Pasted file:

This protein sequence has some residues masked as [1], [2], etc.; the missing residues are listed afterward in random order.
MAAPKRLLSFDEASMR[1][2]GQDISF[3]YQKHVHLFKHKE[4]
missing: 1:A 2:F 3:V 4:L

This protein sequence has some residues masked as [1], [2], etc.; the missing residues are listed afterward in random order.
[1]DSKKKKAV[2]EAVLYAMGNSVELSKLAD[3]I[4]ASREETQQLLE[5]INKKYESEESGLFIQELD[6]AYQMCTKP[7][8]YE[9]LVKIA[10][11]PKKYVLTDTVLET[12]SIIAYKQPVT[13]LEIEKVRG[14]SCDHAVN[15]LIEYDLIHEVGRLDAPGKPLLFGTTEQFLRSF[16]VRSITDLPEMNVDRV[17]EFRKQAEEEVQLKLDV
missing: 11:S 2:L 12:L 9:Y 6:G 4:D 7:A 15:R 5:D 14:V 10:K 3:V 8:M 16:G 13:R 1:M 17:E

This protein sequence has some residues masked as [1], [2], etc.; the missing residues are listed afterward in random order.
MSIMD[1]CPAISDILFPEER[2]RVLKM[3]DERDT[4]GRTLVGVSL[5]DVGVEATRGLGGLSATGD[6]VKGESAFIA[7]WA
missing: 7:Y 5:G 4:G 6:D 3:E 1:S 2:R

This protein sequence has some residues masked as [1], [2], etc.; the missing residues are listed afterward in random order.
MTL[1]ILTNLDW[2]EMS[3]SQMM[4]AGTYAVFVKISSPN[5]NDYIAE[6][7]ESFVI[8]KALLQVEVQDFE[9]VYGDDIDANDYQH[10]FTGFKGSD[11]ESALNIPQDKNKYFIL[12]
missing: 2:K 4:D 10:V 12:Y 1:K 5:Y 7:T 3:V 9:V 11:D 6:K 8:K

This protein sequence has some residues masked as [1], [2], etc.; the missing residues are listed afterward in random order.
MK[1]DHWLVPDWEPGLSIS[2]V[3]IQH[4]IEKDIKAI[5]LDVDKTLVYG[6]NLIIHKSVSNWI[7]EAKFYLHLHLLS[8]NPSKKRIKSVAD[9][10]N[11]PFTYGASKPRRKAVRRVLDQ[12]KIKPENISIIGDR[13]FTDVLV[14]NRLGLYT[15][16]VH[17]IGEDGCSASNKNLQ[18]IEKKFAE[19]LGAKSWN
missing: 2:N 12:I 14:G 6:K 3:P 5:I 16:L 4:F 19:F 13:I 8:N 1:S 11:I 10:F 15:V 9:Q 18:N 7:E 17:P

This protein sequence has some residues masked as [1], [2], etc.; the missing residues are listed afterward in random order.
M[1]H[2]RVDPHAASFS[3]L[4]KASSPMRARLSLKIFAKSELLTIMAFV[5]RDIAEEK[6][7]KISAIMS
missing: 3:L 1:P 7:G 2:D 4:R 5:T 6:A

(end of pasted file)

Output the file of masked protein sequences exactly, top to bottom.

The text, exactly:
This protein sequence has some residues masked as [1], [2], etc.; the missing residues are listed afterward in random order.
MAAPKRLLSFDEASMR[1][2]GQDISF[3]YQKHVHLFKHKE[4]
missing: 1:A 2:F 3:V 4:L

This protein sequence has some residues masked as [1], [2], etc.; the missing residues are listed afterward in random order.
[1]DSKKKKAV[2]EAVLYAMGNSVELSKLAD[3]I[4]ASREETQQLLE[5]INKKYESEESGLFIQELD[6]AYQMCTKP[7][8]YE[9]LVKIA[10][11]PKKYVLTDTVLET[12]SIIAYKQPVT[13]LEIEKVRG[14]SCDHAVN[15]LIEYDLIHEVGRLDAPGKPLLFGTTEQFLRSF[16]VRSITDLPEMNVDRV[17]EFRKQAEEEVQLKLDV
missing: 11:S 2:L 12:L 9:Y 6:G 4:D 7:A 15:R 5:D 14:V 10:K 3:V 8:M 16:G 13:R 1:M 17:E

This protein sequence has some residues masked as [1], [2], etc.; the missing residues are listed afterward in random order.
MSIMD[1]CPAISDILFPEER[2]RVLKM[3]DERDT[4]GRTLVGVSL[5]DVGVEATRGLGGLSATGD[6]VKGESAFIA[7]WA
missing: 7:Y 5:G 4:G 6:D 3:E 1:S 2:R

This protein sequence has some residues masked as [1], [2], etc.; the missing residues are listed afterward in random order.
MTL[1]ILTNLDW[2]EMS[3]SQMM[4]AGTYAVFVKISSPN[5]NDYIAE[6][7]ESFVI[8]KALLQVEVQDFE[9]VYGDDIDANDYQH[10]FTGFKGSD[11]ESALNIPQDKNKYFIL[12]
missing: 2:K 4:D 10:V 12:Y 1:K 5:Y 7:T 3:V 9:V 11:D 6:K 8:K

This protein sequence has some residues masked as [1], [2], etc.; the missing residues are listed afterward in random order.
MK[1]DHWLVPDWEPGLSIS[2]V[3]IQH[4]IEKDIKAI[5]LDVDKTLVYG[6]NLIIHKSVSNWI[7]EAKFYLHLHLLS[8]NPSKKRIKSVAD[9][10]N[11]PFTYGASKPRRKAVRRVLDQ[12]KIKPENISIIGDR[13]FTDVLV[14]NRLGLYT[15][16]VH[17]IGEDGCSASNKNLQ[18]IEKKFAE[19]LGAKSWN
missing: 2:N 12:I 14:G 6:K 3:P 5:I 16:L 4:F 19:F 13:I 8:N 1:S 11:I 10:F 15:V 9:Q 18:N 7:E 17:P

This protein sequence has some residues masked as [1], [2], etc.; the missing residues are listed afterward in random order.
M[1]H[2]RVDPHAASFS[3]L[4]KASSPMRARLSLKIFAKSELLTIMAFV[5]RDIAEEK[6][7]KISAIMS
missing: 3:L 1:P 7:G 2:D 4:R 5:T 6:A